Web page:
Inflation had its last hurrah during the first half of this year and it was quite impressive with both steel and oil prices soaring to record levels despite a subprime mortgage crisis that was destroying the housing industry. But then the Fat Lady sang and the full extent of the financial crisis started to reveal itself. With banks, insurance companies, Wall Street investment firms and the automotive industry all lining up for bailouts, commodity prices started to tumble. Oil prices fell from over $140 per barrel to less than $70. Steel prices also started to head down and economists expect them to keep falling through most of next year. Unemployment started to soar, and will undermine wage negotiations next year. To make matters worse, the problem is worldwide with Asia, Europe, the Middle East and Latin America all struggling. Demand is drying up and that is driving prices down.

Recession KO’s Inflation in 2009

With that dismal backdrop, ENR predicts that its Building Cost Index, after rising 5.3% this year, will post a rare 0.5% decline in 2009 as steel, lumber and cement prices all fall. However, materials only make up 20% of ENR’s Construction Cost Index. As a result, the CCI is projected to increase 1.2% by the end of next year, after climbing 5.7% in 2008.

These two trends point out the importance of labor costs in forecasting ENR’s indexes. Union wage rates, including fringes, account for 80% of the CCI and 65% of the BCI. A year ago, ENR’s forecast called for a 4.3% increase in the BCI’s skilled-labor component and a 4.7% increase in the CCI’s laborers component. The actual increase was 4.0% for skilled labor and 5.2% for laborers among ENR’s 20 cities.

Multiyear collective bargaining agreements are usually a good benchmark for predicting the following year’s wage trends. This year that indicator is a bit murky. The Construction Labor Research Council, Washington. D.C., reports this year the average union wage for bricklayers increased 3.6%, while that for carpenters increased 5.0%. However, CLRC says there are “too few agreements to show a meaningful average for 2009” for skilled workers. On average, laborers in multiyear contracts have negotiated a 4.7% increase for next year.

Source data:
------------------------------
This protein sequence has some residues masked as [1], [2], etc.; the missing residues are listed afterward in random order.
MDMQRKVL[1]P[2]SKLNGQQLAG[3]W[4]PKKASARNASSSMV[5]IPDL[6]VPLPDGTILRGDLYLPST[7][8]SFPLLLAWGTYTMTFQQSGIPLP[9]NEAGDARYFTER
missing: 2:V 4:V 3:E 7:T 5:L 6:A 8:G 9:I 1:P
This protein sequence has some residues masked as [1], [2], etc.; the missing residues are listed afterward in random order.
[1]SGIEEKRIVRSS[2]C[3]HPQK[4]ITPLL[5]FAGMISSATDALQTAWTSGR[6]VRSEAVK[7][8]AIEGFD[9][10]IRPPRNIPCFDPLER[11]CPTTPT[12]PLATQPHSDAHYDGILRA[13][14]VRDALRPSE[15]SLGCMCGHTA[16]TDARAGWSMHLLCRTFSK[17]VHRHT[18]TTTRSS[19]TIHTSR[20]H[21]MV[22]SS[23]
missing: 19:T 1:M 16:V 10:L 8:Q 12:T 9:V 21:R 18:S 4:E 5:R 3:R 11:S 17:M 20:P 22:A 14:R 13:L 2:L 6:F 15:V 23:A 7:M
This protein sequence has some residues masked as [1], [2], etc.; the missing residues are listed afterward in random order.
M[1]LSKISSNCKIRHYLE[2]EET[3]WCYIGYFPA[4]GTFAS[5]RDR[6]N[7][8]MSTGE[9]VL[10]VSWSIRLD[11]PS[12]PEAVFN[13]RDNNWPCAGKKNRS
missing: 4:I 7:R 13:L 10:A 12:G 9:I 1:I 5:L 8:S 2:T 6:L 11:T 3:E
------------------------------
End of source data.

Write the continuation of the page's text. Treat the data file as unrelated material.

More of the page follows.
But with unemployment soaring, union locals entering into negotiations in 2009 will be hard pressed to match those gains. In November, the U.S. Dept. of Labor reported construction’s unemployment rate was 12.7%, more than double what it was a year ago. ENR believes that situation will dampen wage pressure and is forecasting labor costs to increase between 3.5% and 3.7% next year.

Commodity Prices Collapse

The materials component of both ENR cost indexes consists of lumber, cement and structural steel. Prices for all three are forecast to decline in 2009. The most significant swing will come from steel prices, which account for 22% of the BCI and 13% of the CCI.

“It’s safe to say that the only direction for steel in the next six months is down,” says John Mothersole, an economist with Washington, D.C.-based forecasting firm IHS Global Insight. Structural-steel prices peaked in the third quarter of this year at $1,094 a ton, which was $465 higher than the third quarter of 2007. However, the rapid deterioration in both the domestic and global markets, especially demand for scrap metal from China, has pushed structural-steel prices back 15% this quarter, says Mothersole. He predicts prices will decline another 20% by the second quarter of next year before firming.

“A lot of capacity is being pulled offline and that will help form a bottom for steel prices,” Mothersole notes. “And with all the stimulus being pumped into the global economy prices could snap back quicker than anticipated.”

However, Global Insight’s prediction is for prices to remain weak through 2010. “The nonresidential building market is starting to falter and we don’t see that making a quick comeback,” says Mothersole. ENR’s forecast calls for structural-steel prices to decline 10.3% by next December.

The Portland Cement Association, Skokie, Ill., estimates that total cement consumption will decline 12.8% this year. Producers so far have been able blunt the downward pressure on prices by drastically cutting back on imports. In October, the producer price index for cement was down just 1.9% from a year ago. Producers are unlikely to maintain this discipline next year when PCA predicts another 11.9% decline in consumption. As a result, ENR’s forecast calls for cement prices to decline 1.7% next year, while Global Insight sees a 2.3% decline.

Next year is going to be another dismal one for housing, with Global Insight predicting starts to fall as low as 700,000. This will keep lumber prices low but there is not much more room for them to decline, says Paul Janke, economist with Bedford, Mass.-based forecasting firm RISI. “If prices stay where they are much longer we are going to see massive mill closures,” he says. That would cut production by 10% next year. ENR’s forecast calls for lumber prices to fall another 3.5% next year.